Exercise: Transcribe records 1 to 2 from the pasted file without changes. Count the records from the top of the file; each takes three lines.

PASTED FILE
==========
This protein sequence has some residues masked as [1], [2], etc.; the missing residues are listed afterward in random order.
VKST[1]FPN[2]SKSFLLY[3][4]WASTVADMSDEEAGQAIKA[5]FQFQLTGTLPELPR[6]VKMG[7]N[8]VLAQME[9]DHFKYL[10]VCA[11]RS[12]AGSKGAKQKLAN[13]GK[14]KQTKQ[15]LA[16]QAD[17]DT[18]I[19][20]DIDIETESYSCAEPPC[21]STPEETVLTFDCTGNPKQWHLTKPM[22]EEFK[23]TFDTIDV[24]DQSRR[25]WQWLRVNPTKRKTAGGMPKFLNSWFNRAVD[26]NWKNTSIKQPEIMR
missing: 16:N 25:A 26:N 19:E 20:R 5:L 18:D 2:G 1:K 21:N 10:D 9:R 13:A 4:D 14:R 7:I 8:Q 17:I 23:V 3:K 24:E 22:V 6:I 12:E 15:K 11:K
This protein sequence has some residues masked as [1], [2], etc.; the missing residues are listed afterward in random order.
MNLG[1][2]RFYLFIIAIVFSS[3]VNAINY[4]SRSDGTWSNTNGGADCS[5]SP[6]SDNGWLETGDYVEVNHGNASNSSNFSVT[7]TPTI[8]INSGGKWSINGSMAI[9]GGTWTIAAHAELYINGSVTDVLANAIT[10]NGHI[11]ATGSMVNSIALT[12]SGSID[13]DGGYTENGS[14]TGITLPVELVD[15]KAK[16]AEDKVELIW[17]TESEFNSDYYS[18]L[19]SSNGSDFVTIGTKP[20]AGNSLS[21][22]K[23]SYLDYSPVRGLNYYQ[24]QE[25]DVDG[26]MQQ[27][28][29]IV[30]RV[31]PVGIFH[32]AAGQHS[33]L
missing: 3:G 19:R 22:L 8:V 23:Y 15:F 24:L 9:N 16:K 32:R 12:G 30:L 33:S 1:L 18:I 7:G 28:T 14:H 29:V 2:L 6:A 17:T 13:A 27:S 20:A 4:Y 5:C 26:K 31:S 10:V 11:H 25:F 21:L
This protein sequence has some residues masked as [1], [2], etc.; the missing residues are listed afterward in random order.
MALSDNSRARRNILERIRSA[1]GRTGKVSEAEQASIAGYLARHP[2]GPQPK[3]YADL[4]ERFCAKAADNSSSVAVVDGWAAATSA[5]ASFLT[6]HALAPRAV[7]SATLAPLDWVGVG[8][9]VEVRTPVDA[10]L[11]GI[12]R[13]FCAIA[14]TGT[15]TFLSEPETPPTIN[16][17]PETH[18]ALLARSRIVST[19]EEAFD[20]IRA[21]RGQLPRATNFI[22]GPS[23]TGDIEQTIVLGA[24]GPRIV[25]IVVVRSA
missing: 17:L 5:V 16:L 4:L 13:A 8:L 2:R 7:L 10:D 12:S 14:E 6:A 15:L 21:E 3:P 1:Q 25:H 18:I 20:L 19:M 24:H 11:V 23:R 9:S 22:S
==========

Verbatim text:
This protein sequence has some residues masked as [1], [2], etc.; the missing residues are listed afterward in random order.
VKST[1]FPN[2]SKSFLLY[3][4]WASTVADMSDEEAGQAIKA[5]FQFQLTGTLPELPR[6]VKMG[7]N[8]VLAQME[9]DHFKYL[10]VCA[11]RS[12]AGSKGAKQKLAN[13]GK[14]KQTKQ[15]LA[16]QAD[17]DT[18]I[19][20]DIDIETESYSCAEPPC[21]STPEETVLTFDCTGNPKQWHLTKPM[22]EEFK[23]TFDTIDV[24]DQSRR[25]WQWLRVNPTKRKTAGGMPKFLNSWFNRAVD[26]NWKNTSIKQPEIMR
missing: 16:N 25:A 26:N 19:E 20:R 5:L 18:D 2:G 1:K 21:N 10:D 9:R 13:A 4:D 14:R 7:I 8:Q 17:I 23:V 3:K 24:E 22:V 6:I 12:E 15:K 11:K
This protein sequence has some residues masked as [1], [2], etc.; the missing residues are listed afterward in random order.
MNLG[1][2]RFYLFIIAIVFSS[3]VNAINY[4]SRSDGTWSNTNGGADCS[5]SP[6]SDNGWLETGDYVEVNHGNASNSSNFSVT[7]TPTI[8]INSGGKWSINGSMAI[9]GGTWTIAAHAELYINGSVTDVLANAIT[10]NGHI[11]ATGSMVNSIALT[12]SGSID[13]DGGYTENGS[14]TGITLPVELVD[15]KAK[16]AEDKVELIW[17]TESEFNSDYYS[18]L[19]SSNGSDFVTIGTKP[20]AGNSLS[21][22]K[23]SYLDYSPVRGLNYYQ[24]QE[25]DVDG[26]MQQ[27][28][29]IV[30]RV[31]PVGIFH[32]AAGQHS[33]L
missing: 3:G 19:R 22:L 8:V 23:Y 15:F 24:L 9:N 16:K 32:R 12:G 30:L 33:S 1:L 18:I 7:G 28:T 14:H 29:V 2:L 6:A 17:T 13:A 27:S 20:A 4:Y 5:C 26:K 31:S 10:V 11:H 25:F 21:L